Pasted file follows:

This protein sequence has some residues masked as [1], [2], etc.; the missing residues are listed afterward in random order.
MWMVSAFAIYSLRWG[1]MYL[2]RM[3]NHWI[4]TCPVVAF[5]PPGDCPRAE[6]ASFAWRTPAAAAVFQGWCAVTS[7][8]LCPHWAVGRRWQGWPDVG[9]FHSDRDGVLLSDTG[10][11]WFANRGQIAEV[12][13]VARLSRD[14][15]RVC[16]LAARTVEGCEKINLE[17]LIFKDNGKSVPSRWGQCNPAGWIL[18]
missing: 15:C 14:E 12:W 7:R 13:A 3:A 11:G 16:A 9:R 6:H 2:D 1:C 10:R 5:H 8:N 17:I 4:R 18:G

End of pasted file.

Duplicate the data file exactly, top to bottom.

This protein sequence has some residues masked as [1], [2], etc.; the missing residues are listed afterward in random order.
MWMVSAFAIYSLRWG[1]MYL[2]RM[3]NHWI[4]TCPVVAF[5]PPGDCPRAE[6]ASFAWRTPAAAAVFQGWCAVTS[7][8]LCPHWAVGRRWQGWPDVG[9]FHSDRDGVLLSDTG[10][11]WFANRGQIAEV[12][13]VARLSRD[14][15]RVC[16]LAARTVEGCEKINLE[17]LIFKDNGKSVPSRWGQCNPAGWIL[18]
missing: 15:C 14:E 12:W 7:R 13:A 3:A 11:G 16:A 9:R 6:H 2:D 1:C 10:R 5:H 8:N 17:I 4:R 18:G